How to plan an MVP
A minimum viable product (MVP) is the basic product or service that will capture the attention of people and then be bought.
Having an MVP allows your product to be released to the market in the shortest time possible and for the cheapest cost.
You can test demand for your product, gain insight on potential successes or failures, look at potential problems, get to know your clients/customers’ habits and enhance your user base.
When planning an MVP, you need to break it down into stages.
Step 1: Isolate the long-term goal for your product
Ask yourself the following questions:
- Why am I doing it?
- What is the point of difference?
- What are the measurables that can help me identify successes and failures?
Phil Allen, managing director of digital at Integranet, a digital consultancy and information communications technology company based in Perth, says when developing any product or solution you should first understand where the business wants to position itself.
He says careful consideration must be given to an MVP if there are ongoing business drivers.
“You need to deep dive into the current and future business objectives, understand how and where the business wants to position itself,” Allen says.
“Take for instance the executive stance on ‘we need a new website’. Depending on the size of the business this could be a large undertaking, regardless of size today.”
Allen says your website is the window to your business and the experience held by your end users and customers navigating their way through your site must be intuitive and informative.
“Sometimes there can be many ways in which this needs to be achieved. In having an MVP it allows you to look at the quick wins of the business, breaking down what is already working to ensure that the consistency remains, but overall enhancing the experience and evolving the user’s journey to build on that MVP over an agreed period of time.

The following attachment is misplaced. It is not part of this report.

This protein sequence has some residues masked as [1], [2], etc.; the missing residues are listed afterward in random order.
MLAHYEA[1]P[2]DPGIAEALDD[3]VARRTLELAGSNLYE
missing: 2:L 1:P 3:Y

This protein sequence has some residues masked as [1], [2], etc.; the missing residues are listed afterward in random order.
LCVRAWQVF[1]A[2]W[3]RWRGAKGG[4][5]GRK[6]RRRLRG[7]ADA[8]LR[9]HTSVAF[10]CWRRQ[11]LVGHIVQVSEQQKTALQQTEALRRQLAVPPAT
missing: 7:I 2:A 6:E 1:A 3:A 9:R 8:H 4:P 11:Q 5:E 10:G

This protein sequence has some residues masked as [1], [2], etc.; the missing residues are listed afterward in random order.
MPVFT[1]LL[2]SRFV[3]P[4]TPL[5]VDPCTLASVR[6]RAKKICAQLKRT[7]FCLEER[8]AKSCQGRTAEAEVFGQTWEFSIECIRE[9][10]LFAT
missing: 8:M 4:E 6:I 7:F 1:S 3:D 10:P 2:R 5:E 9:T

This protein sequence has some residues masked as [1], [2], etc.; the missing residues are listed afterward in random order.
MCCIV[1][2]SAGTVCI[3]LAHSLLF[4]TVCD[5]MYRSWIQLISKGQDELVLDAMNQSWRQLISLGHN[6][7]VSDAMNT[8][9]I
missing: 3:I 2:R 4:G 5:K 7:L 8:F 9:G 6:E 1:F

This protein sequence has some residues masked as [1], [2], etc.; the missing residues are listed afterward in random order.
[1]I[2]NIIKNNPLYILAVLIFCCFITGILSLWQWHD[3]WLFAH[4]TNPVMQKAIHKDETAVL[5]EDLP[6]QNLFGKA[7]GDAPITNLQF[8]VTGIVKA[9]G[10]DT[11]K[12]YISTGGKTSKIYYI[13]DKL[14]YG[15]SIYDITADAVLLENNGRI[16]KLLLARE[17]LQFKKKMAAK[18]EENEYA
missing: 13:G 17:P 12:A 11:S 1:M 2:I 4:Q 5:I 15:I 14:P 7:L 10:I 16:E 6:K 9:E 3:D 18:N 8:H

“In doing this the product/solution you are providing can meet the business needs in both the short, medium and long term without having to start over time and time again.”
Step 2: Map your user’s journey
Create personas of the specific user types with consideration of the following:
- identifying key functions they will undertake
- how they interpret the use of your product/services, andmost importantly,
- the journey theywill take when buying/using your product/services.
You will need to have multiple entry and exit options.
For each journey, it is important to identify the pain points – the areas that may put users off – and the areas that add value when the user gets past this pain point (called the gain).
Then summarise these points and work out how you might overcome the pains to create opportunity or enhance the ‘gain’.
Case study – Perth Zoo
Allen, alongside key strategic partner Kombu, recently worked on a digital roadmap strategy with Perth Zoo, identifying various pain points across the organisation in relation to customer experience both online and onsite at the zoo.
One of the problem areas identified was the purchasing of tickets via the existing website as the solution lacked a clear, informative and concise user experience, resulting in a large percentage of ‘drop-offs’.
Customers were finding it easier to buy from the front desk on the day they wanted to visit.
Working closely with key staff at Perth Zoo, new experiences have been developed to resolve the pain points.
They will be tested and then released within months (this being their MVP), providing customers with new options and pre-ticket purchasing to beat the queues. More features will be delivered over 12 to 18 months as part of the wider strategy.
Step 3: Finalise your features
Finalise what features you want in your MVP, including things that are a lower priority).
Create sentences or opportunity statements, such as in the Perth Zoo example where they could have said “we will have a fast, easy to use, electronic ticketing system”.
Also, prioritise what needs to happen – one possible way to execute this well is via a prioritisation matrix.
Overall, Allen suggests looking at the business, identifying all the issues and drilling down to what will make the biggest difference in improvement.